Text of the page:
Holding It All Together…
Now that the leg assemblies have been completed it is time to attach them to the table top. The solution that we have chosen to make this happen is to create a lightweight yet very strong torsion box. The box is constructed very much the same way a “hollow-core” door is made. The legs will then be bolted to the torsion box. Below Austin begins the work of creating a flat and level working surface to create the torsion box.
The box will be constructed of 2 sheets of 1/4″ baltic birch plywood, honeycomb cardboard and solid maple frame members. All of these pieces will be glued together and clamped in a special vacuum bag. Vacuum pressure will actually hold and clamp the box while the glue dries. Because of the size of the torsion box. We will need to fabricate a special bag. We will be using thick mil visqueen plastic (shown below)and special caulk
Next Austin and Jacob attach the solid maple frame members that will make up the outside edge of the torsion box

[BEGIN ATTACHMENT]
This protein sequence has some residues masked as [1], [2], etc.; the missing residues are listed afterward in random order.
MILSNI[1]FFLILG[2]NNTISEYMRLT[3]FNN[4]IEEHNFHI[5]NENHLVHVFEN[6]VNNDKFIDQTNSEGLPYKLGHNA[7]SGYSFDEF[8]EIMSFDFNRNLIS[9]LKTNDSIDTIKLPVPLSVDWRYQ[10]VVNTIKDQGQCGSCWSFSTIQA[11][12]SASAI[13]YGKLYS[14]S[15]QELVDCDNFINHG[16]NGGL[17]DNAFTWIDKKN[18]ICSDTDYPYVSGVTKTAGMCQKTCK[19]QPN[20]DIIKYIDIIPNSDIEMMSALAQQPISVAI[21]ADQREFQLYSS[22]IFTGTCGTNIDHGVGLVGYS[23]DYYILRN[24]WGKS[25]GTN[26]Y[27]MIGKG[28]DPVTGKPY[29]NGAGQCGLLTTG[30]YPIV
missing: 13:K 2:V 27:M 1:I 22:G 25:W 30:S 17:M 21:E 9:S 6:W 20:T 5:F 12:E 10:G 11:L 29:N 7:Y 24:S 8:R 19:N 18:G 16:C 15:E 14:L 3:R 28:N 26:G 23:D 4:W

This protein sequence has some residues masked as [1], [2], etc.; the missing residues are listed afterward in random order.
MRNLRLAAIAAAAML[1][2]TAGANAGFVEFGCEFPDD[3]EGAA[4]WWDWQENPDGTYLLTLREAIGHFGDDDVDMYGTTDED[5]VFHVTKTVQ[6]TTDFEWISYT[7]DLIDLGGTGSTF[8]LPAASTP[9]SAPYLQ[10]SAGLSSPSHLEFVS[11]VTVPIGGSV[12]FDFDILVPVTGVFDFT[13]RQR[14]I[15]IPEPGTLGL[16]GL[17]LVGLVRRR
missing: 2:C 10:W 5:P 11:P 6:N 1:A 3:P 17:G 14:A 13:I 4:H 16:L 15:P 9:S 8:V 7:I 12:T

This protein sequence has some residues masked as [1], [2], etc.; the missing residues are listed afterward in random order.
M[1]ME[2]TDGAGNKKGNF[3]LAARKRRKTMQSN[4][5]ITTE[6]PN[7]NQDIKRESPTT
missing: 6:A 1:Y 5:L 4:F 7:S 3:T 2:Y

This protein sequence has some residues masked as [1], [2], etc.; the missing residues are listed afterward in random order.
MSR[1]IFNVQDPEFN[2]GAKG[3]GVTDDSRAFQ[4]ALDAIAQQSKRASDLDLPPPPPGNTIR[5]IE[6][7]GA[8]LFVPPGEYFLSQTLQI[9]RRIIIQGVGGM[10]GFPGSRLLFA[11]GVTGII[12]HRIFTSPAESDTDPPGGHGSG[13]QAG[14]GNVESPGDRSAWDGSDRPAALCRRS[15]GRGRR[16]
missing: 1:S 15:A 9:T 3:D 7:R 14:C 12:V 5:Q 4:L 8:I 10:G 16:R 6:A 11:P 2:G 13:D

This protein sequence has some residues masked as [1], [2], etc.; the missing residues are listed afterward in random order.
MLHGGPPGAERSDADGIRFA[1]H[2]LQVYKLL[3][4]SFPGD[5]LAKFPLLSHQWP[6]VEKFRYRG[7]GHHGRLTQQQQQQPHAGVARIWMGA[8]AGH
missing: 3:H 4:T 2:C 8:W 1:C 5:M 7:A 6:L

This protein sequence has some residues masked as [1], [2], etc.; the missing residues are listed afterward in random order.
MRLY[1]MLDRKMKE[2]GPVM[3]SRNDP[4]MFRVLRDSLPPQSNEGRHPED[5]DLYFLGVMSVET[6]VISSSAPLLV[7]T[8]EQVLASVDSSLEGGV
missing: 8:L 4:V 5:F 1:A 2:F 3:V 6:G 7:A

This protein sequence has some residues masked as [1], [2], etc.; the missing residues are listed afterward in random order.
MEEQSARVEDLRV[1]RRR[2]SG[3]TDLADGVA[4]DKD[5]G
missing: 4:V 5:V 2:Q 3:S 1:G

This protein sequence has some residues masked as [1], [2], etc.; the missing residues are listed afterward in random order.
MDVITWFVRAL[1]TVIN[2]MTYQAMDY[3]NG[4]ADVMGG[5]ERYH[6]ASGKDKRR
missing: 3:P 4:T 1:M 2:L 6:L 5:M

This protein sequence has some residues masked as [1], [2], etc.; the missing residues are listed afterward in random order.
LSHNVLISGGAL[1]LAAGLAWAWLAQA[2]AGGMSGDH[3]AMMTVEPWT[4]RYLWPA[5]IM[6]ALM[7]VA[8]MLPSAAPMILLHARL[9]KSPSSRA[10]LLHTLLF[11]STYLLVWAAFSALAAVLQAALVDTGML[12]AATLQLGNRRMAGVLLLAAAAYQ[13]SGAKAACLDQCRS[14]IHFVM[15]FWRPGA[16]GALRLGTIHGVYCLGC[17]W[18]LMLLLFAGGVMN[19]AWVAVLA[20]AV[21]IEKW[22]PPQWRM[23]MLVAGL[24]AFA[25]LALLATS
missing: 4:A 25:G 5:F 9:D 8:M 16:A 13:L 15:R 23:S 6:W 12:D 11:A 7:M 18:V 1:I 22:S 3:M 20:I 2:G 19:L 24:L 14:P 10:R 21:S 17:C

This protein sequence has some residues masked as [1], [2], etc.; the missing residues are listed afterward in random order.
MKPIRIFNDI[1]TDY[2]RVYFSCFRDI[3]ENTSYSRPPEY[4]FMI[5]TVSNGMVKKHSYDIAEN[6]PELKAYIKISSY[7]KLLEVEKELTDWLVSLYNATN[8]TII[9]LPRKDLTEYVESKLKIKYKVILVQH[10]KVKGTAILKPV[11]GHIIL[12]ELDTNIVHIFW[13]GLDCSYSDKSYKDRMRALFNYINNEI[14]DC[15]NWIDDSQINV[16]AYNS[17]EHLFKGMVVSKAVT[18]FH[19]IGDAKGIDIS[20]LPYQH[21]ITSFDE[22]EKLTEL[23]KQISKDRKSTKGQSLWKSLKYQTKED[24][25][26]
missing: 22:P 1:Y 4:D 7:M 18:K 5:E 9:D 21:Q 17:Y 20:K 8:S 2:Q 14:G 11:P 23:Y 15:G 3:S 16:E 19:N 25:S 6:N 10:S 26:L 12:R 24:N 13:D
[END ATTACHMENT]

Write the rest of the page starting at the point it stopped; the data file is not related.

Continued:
Many clamps are used to hold each piece of the frame as it dries in place
After the frame has been attached, and the honeycomb cardboard panels are cut to fit within the frame (see white panels below)…the leg assemblies are positioned on the box to determine where the solid maple reinforcing block will be placed
Next the maple blocks are cut and fitted into place.
Then all of the other torsion box components receive a layer glue and are placed in the specially made vacuum bag. Below Jacob has to arrange some of the pieces in the bag. Remmert Studios assistant Don Macaluso (shown holding the bag) says that Jacob really enjoys “getting into his work’.
Finally the bag is under vacuum pressure, and Jacob inspects the seam massaging out any leaks.
Coming soon…. the table gets its legs…. and takes its first steps……